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Wednesday, August 20, 2014

Denier weirdness: Anthony Watts tiny brain explodes when hit with science, and he fails economics, finance and accounting 101

Sou | 6:49 AM 9 Comments - leave a comment

Poor little Anthony Watts is having a hard time coming up with interesting things to write about. Maybe it's just the fact that I've been very busy lately, but WUWT is looking very tired and uninteresting to my way of thinking.  Today Anthony does what all good deniers do - he moans about science.

How dare scientists report what has happened!

This time he's up in arms about the fact that scientists have looked very closely at what has happened to global surface temperatures over the past few years, compared it with climate models and found that there is not a lot of difference in the end. The reason is that natural variability, mainly ENSO, has kept the heat in the oceans and hasn't released big chunks for a few years. Climate models aren't designed to mimic every little interannual variation in synch with the weather. Their projections are for longer term trends. As well as that the observations haven't been keeping up with the rapid warming in the Arctic. Add in aerosols and the slightly dimmer sun and what do you get? The models are pretty good.

Anthony is furious that scientists would report this sort of thing. What he's complaining about is a new letter in Nature Geoscience, by Markus Huber & Reto Knutti who did a review of recent work on global surface temperatures. They looked at some of the work done a little while back, where models outputs were reviewed to take account of actual observations (or estimates) of aerosols, volcanoes, solar radiation and ENSO. They also looked at the work of Kevin Cowtan and Robert Way in regard to Arctic temperature trends. They put it all together and came up with what many other scientists have figured - that the models aren't that different to observations once you take all these factors into account.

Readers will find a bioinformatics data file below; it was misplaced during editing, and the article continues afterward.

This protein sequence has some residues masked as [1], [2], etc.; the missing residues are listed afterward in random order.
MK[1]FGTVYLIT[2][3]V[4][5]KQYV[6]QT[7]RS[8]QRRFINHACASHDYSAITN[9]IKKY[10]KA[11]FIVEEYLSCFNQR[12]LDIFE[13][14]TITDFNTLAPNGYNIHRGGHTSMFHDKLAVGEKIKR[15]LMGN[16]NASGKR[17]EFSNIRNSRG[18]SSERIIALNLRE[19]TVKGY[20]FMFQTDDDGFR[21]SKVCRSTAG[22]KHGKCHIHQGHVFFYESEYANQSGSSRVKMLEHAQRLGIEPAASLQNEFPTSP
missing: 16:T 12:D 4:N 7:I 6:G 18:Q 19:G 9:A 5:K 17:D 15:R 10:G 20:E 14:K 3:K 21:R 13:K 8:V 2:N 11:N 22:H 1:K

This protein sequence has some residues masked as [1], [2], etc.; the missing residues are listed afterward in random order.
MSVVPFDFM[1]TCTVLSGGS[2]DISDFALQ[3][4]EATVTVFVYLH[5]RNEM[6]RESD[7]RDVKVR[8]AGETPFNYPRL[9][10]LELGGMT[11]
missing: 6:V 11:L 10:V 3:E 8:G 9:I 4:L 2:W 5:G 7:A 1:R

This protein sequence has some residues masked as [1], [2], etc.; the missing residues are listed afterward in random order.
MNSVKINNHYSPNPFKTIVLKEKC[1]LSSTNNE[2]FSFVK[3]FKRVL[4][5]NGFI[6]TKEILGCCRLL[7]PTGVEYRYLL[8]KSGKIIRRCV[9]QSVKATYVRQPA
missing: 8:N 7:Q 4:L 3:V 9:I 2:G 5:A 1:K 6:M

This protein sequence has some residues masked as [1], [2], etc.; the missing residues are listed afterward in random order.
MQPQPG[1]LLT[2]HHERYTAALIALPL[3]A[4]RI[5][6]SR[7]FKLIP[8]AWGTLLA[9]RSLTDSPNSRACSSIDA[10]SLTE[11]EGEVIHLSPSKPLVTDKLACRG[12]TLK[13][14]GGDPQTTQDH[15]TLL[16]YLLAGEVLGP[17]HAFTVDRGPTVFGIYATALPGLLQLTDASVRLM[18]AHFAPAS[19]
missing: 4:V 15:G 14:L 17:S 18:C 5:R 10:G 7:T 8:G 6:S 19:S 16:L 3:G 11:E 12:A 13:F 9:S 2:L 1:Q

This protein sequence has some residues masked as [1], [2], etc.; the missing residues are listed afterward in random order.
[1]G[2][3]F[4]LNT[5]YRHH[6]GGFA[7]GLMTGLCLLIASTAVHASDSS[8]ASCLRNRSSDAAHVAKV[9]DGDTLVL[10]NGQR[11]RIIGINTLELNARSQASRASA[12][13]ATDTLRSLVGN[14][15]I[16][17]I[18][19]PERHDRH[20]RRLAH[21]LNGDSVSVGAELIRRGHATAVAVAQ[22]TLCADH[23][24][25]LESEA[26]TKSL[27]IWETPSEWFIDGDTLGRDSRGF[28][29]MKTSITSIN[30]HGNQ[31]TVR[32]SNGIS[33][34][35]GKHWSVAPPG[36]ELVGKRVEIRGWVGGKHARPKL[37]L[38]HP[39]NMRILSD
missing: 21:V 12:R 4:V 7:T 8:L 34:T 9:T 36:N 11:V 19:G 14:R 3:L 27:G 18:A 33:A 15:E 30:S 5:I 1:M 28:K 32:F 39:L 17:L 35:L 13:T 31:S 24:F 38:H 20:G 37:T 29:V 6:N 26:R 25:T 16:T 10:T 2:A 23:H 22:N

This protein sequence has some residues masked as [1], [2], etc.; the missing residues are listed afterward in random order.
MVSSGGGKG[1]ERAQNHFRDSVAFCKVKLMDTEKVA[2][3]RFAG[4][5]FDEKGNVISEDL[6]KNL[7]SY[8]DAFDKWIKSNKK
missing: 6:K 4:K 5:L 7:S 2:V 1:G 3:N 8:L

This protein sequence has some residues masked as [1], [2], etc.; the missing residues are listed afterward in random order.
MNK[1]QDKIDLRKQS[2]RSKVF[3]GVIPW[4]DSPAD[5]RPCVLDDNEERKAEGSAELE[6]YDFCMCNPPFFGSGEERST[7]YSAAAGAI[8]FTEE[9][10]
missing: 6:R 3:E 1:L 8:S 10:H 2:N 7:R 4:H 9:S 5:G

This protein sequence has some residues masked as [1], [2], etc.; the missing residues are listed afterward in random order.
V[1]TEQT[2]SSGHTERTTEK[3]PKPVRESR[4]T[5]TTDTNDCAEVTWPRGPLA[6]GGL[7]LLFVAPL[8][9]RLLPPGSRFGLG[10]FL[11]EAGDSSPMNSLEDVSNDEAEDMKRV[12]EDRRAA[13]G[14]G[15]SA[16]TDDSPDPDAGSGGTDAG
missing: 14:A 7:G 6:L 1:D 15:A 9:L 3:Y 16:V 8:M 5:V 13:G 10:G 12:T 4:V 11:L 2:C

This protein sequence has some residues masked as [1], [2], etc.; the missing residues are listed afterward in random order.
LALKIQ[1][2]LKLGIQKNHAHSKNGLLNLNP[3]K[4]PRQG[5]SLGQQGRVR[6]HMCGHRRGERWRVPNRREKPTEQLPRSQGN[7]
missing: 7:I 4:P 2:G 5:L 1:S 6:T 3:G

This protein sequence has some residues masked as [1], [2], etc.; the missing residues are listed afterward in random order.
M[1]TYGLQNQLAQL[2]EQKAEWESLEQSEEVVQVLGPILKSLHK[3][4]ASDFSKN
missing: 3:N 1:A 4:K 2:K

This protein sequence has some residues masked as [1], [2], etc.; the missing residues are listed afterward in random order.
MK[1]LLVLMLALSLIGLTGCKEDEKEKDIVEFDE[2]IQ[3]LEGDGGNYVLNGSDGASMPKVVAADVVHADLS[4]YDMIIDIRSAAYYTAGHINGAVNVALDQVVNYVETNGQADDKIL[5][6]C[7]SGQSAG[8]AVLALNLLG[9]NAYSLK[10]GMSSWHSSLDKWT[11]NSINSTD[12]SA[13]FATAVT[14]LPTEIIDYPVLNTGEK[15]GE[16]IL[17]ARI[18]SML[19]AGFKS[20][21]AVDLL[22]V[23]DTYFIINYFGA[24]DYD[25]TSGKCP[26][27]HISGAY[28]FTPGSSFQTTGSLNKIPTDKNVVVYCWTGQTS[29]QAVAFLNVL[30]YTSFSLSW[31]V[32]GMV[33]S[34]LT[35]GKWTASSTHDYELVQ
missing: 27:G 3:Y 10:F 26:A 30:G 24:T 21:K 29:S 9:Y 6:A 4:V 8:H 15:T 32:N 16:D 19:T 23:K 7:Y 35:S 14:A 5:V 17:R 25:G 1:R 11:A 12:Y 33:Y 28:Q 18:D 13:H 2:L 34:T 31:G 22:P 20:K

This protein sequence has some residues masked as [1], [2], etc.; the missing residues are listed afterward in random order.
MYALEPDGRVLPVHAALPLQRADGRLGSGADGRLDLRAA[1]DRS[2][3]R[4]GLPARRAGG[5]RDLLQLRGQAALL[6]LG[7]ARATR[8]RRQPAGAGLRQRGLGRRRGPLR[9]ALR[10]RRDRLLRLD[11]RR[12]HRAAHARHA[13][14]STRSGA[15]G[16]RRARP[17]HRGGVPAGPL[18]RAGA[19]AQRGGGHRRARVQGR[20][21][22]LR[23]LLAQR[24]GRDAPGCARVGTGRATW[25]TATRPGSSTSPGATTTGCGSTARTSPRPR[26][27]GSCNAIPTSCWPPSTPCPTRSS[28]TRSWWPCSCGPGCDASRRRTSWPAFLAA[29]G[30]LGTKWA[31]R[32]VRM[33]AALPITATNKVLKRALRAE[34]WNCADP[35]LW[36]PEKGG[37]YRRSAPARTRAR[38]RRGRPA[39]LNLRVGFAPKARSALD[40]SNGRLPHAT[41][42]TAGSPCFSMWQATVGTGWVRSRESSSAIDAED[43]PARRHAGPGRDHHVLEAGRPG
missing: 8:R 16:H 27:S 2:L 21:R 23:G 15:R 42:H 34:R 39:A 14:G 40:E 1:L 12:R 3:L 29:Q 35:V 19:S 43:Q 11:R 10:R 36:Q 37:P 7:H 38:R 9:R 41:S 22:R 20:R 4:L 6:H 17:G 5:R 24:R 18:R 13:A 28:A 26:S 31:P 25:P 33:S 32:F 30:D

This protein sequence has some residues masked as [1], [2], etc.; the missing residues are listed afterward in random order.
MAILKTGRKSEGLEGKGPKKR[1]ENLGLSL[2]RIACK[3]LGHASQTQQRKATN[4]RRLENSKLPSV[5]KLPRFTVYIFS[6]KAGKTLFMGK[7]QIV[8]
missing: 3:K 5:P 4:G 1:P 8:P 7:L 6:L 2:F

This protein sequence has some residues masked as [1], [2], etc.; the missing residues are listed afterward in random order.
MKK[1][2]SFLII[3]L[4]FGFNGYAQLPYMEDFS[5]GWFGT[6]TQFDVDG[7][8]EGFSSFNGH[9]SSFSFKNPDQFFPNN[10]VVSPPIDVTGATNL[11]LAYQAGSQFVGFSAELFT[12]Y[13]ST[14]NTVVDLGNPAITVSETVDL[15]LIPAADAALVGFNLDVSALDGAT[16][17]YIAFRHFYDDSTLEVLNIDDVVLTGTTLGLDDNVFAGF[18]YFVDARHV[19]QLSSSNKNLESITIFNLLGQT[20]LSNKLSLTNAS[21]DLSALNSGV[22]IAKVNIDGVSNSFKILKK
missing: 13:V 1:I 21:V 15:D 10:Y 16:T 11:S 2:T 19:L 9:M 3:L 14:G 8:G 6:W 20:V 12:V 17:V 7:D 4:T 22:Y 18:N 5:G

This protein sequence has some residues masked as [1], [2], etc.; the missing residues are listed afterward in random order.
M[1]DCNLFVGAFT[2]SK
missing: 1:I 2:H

Well, that was all too much for Anthony's tiny brain to absorb. He can't cope with reality. He's dead against the idea of bringing what's actually happened into account. This is what he wrote (archived here):
This quote from ETH Zurich is actually from another just published post, but it is so grating, so anti-science, that it deserves its very own thread to highlight it.
Here it is:
If the model data is corrected downwards, as suggested by the ETH researchers, and the measurement data is corrected upwards, as suggested by the British and Canadian researchers, then the model and actual observations are very similar.
This is like saying:
If we take all our economic projections for performance as suggested by our financial models, and correct it downwards, and at the same time, if we take all of our revenues and expenditures that are in the red, and adjust them upwards, out company will be on track and our investors will be satisfied.
Except, people go to jail for that sort of thing.

Anthony Watts is no economist, finance expert or accountant

You can tell that Anthony's never looked at a balance sheet and that he hasn't a clue about any of economics, finance and accounting. What does he get wrong? First of all, he's got economics mixed up with finance mixed up with accounting. And you don't have "revenues and expenditures in the red". You're "in the red" if you're bank balance is negative (you've got an overdraft) or your current liabilities exceed your current assets. And one doesn't make economic projections from financial models. You can make financial projections from financial models.

But it's worse than that. Anthony's got it all back to front. If companies don't issue updates to the stock exchange when their circumstances change, well that's when directors can go to gaol. If they try to hide the fact that things went awry in their financial projections and they are suddenly blessed with a much bigger profit or have suffered a huge loss, then they will get into strife.